And price. College text books are so pricey, but if they offered them at a price that's reasonable considering they're cutting out distributors, printers, transport, and shelf space, then that savings would be passed on to the buyer. Imagine a whole semester's worth of books for 100.00 instead of 600.00.

Also, one of the things I really like about it is the fact that I could read all sorts of books and then populate my bookshelf with printed books that are ESPECIALLY amazing to me. My particular favorites. Over the years I've bought a ton of books I thought would be good only to be disappointed and those ones end up in totes which is just wasted space honestly.

It's an AMAZING invention as far as I'm concerned and most of the things that people complain about are either because they haven't lookd far enough into it, or because they're expecting something entirely different than what the device is meant to be. You don't buy a book expecting it to also function as, say, a hammer, even though if it's heavy and sturdy enough it could. So why expect an e-reader to also be an MP3 player?

I also don't mind it not having a backlight. I just got done reading Survivor by the same author as Fight Club (can never remember how to spell his last name) on my computer and it was horribly hard on my eyes.

So all in all, it seems like a great invention for me, but I could see why people might not like it. I can especially see why book fans wouldn't like it, especially when you get into the idea that it or something like it might replace printed books as we know it (something I don't believe at all but have heard concerns about).

All of that being said (and I do apologize for the length) I do think the price of the device is REALLY high. I also think the prices for magazine and newspaper subscriptions are also pretty high. True, the prices of magazines aren't so bad, but they aren't good enough when you think about all the money that is being saved by the company by publishing it on the Kindle as opposed to print. The profit margin should be the same percent in my opinion.

And if they were to lower the price of the device to get it into more people's hands, more people would be buying more books, and more money and profit would be generated. Most video game developers lose money on every platform they make but make up for the money in software sold. Well, that used to be the case, anyway. I don't know about now with 600.00 systems out there. Anyhoo, this is a lesson I would urge Amazon to take heed of even though it's constantly sold out now.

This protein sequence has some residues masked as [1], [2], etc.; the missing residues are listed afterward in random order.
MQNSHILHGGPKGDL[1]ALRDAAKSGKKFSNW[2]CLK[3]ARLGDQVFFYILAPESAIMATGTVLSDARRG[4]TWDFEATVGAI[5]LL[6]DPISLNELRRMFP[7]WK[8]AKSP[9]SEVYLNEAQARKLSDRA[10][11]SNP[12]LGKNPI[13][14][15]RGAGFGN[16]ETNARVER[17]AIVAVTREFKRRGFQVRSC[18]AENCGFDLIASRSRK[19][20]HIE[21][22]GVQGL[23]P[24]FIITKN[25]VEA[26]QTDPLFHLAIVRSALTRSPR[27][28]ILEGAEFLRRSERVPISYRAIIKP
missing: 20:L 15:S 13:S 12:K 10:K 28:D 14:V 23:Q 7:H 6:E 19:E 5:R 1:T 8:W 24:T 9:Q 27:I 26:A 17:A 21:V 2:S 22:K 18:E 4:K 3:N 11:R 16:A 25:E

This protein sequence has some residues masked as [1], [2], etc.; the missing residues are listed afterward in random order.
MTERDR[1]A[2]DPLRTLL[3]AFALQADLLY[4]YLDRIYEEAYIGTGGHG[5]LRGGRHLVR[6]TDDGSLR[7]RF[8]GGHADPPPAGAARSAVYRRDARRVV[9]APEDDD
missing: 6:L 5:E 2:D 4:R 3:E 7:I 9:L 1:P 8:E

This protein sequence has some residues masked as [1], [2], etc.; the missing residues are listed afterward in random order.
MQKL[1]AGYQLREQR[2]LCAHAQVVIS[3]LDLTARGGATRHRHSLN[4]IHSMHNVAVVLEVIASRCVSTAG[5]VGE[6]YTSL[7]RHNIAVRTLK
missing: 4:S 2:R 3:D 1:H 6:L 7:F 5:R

I don't have one yet. It would be amazingly useful to me since I'm flying pretty often and always in need of a book, but I'm not in a place financially where I could justify getting it.

So, again, sorry for the long rant. It's just a device with a ton of potential that I feel doesn't get voiced enough.

Edit: I also apologize for any misspelled words. I'm a fast typist but my accuracy isn't so great.
Last edited by Pappy on 27 Apr 2008, 15:43, edited 1 time in total.

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Post by Erasmus_Folly » 27 Apr 2008, 15:32

8) Excellent comments. Well wriiten. I would think about getting one if the price dropped and the availability of books expanded, especially in the non-fiction catagory. :D :D
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Post by Eric » 27 Apr 2008, 16:53

Pappy wrote:they wrote back saying that if there was any book I wanted to see transribed to the Kindle to email them and they would contact the publisher to try to get it worked on as soon as possible.
That's great news! I noticed some glaring holes in their catalog at the moment. For instance, they have no Kindle books by Gabriel Garcia Marquez or Albert Camus! :shock:

My Kindle should arrive on Tuesday. I already have a lengthy list of books to buy in the first week. :lol:
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Post by Eric » 30 Apr 2008, 03:29

I finally received my Kindle in the mail today! I went from excited to incredibly disappointed to mostly content. Very briefly, this is why:

When the FedEx truck arrived at my house, I practically had to force myself not to run out to meet the delivery-guy in the driveway! After a quick read of the instruction manual I plugged it in and started exploring its functions. For some reason, though, it was not able to establish a wireless connection. I walked all around the house, thinking that maybe it was just the spot in which I was standing. Still nothing.